Advanced patterns for GitHub's GraphQL API
The GitHub API is a key part of accelerating workflows at scale. This session will leave you with tactical tips for how to paginate effectively, create and plan queries, use tech-preview features, and manage costs learned from years of practice and iteration at Toast and beyond.
Build like GitHub: How we balance features and reliability at scale
Session description coming soon.
Driving ethical change for AI across your organization
As AI becomes more prevalent in our workplaces, it is imperative that solutions are deployed ethically. Organizations need to be cognizant of how they collect and use data, the products they leverage, and the biases that could applied. Most importantly, we need to make sure those who develop algorithms are as diverse as the societies they serve, and that they have the ability to harness the interests and needs of their users. Andrea Gallego, CTO of BCG GAMMA, will explain how GitHub is used by GAMMA’s software and data engineers, data scientists, and analysts to check that unique perspectives and insights are curated and nurtured, and collaboration is tracked and supported across the organization—making GAMMA’s AI solutions more ethical, inclusive, and comprehensive. This talk will help you answer the question: How can we make sure the intelligence we gain from innovations is created and managed ethically?
Featured session description coming soon.
End of day 1
Day two: Thursday Nov 14
Palace of Fine Arts
Breakfast and registration
Keynote description coming soon.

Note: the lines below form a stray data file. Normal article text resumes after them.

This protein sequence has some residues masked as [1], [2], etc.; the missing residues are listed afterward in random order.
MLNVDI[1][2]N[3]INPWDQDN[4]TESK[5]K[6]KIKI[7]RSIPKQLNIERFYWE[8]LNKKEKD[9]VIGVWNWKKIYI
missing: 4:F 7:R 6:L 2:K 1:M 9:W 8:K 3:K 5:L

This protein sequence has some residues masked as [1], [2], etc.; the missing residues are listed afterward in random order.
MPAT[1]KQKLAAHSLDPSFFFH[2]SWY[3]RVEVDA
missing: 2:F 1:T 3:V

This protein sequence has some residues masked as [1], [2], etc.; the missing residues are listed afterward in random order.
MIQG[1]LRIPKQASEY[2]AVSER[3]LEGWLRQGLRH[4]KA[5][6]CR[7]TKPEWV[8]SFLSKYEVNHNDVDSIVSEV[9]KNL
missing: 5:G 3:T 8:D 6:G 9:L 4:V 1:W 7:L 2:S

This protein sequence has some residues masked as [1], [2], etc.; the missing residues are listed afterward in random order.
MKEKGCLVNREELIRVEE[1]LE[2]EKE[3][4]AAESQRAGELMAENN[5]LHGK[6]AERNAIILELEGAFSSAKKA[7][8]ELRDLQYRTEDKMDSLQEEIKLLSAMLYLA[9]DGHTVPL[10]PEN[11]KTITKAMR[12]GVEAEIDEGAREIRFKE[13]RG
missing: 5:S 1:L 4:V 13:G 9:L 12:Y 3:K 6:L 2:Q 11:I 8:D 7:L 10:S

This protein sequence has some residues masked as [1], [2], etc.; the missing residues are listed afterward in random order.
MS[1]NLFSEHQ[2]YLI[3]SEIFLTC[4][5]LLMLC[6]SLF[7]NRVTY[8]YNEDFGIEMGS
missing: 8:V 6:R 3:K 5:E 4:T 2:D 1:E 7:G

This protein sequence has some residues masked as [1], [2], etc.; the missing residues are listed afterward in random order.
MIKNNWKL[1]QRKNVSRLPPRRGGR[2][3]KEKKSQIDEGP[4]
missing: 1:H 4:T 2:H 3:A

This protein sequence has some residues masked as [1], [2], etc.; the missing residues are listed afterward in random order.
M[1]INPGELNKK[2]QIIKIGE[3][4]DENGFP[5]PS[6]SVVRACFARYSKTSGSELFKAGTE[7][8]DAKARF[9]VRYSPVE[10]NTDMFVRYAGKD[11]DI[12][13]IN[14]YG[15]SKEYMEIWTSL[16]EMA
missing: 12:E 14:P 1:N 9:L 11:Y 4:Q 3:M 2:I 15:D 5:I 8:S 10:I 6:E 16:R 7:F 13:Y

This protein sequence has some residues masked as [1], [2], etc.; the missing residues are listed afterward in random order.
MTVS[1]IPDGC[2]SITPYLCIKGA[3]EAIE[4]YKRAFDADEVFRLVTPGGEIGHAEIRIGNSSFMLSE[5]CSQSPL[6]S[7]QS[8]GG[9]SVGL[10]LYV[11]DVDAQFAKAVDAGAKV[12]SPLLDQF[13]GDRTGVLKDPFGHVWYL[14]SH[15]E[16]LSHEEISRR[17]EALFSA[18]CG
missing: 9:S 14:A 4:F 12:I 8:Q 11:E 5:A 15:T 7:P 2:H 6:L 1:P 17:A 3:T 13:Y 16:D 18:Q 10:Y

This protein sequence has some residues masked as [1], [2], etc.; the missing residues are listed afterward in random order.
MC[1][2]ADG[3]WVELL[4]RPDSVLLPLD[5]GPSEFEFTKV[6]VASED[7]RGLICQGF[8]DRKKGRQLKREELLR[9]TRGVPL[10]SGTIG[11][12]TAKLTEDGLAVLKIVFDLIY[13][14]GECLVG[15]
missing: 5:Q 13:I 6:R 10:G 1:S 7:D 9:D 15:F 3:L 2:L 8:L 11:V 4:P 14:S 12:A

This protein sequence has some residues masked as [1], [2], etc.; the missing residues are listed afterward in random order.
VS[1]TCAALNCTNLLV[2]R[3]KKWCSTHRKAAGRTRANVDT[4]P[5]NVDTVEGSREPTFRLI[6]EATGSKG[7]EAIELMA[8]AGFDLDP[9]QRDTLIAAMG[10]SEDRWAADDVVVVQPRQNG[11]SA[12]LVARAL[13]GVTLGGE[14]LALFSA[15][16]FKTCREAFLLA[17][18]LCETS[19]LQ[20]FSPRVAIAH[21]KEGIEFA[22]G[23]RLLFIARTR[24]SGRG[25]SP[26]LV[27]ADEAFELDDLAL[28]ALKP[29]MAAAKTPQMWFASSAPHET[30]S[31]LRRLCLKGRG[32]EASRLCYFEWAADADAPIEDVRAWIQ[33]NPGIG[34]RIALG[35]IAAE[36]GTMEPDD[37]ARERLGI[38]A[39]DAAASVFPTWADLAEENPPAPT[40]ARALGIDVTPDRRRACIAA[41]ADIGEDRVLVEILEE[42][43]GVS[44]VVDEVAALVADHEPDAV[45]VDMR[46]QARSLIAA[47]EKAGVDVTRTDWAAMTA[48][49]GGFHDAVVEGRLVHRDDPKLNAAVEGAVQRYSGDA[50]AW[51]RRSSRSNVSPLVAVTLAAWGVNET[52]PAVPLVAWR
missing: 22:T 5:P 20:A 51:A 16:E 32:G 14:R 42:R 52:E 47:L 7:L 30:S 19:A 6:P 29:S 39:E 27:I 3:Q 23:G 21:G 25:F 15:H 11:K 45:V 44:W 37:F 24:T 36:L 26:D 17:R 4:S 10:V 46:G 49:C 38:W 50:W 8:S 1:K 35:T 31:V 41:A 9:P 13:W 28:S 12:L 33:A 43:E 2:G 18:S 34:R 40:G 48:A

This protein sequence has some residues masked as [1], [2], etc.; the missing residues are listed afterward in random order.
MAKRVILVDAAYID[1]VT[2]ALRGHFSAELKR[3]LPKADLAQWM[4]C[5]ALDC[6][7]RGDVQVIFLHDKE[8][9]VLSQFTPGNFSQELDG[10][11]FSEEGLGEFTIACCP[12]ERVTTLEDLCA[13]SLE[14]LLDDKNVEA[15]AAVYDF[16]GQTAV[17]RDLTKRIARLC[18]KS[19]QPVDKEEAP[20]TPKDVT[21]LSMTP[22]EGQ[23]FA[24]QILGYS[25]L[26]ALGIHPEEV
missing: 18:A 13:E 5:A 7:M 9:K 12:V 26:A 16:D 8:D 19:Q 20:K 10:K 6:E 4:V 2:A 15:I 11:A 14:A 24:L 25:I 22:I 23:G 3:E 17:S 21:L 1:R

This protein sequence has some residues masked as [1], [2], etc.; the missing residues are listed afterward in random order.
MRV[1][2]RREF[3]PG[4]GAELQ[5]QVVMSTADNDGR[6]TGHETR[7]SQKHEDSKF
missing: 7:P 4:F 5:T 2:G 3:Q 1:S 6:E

Applying the GitHub security development lifecycle to your open source project
Session description coming soon.
The modern mainframe: GitHub for social coding and mainframe application development
Rumors of the mainframe's demise have been greatly exaggerated. In fact, mainframe workloads are growing in many Enterprises. Until recently mainframe tooling and development processes have been static - stuck in earlier eras. Non-mainframe developers favor Git and GitHub for their decentralized nature, collaboration, and workflow flexibility. As seasoned mainframe programmers leave the workforce many developers are being hired to enhance, modernize, and manage mainframe applications. This makes the need to provide familiar tools and processes more important than ever.
Recent innovations in mainframe technology have greatly reduced the barriers to entry, combining modern, standard tooling and development processes with the power and reliability of big iron. This session will cover how businesses can modernize their mainframe development experience with tooling including Git, GitHub, and Jenkins, making it easier for a new generation of developers support growing mainframe workloads.
Getting sponsored with GitHub Sponsors
Session description coming soon.
Panel: Embracing open source in financial services
This fireside discussion with leaders from some of the biggest and most secure financial services firms in the world will expose achievements, best practices, and some pitfalls along the way to embracing open source. Hear representatives from these teams share the successes and challenges they’ve overcome as they’ve integrated open source technologies, methods, and culture into its daily business operations. You'll also hear insights from the just released State of Financial Open Source Survey (sponsored by the FinTech Open Source Foundation and GitHub) to better understand how industries, specifically financial services, are adopting open source.
How to use GitHub APIs in web standards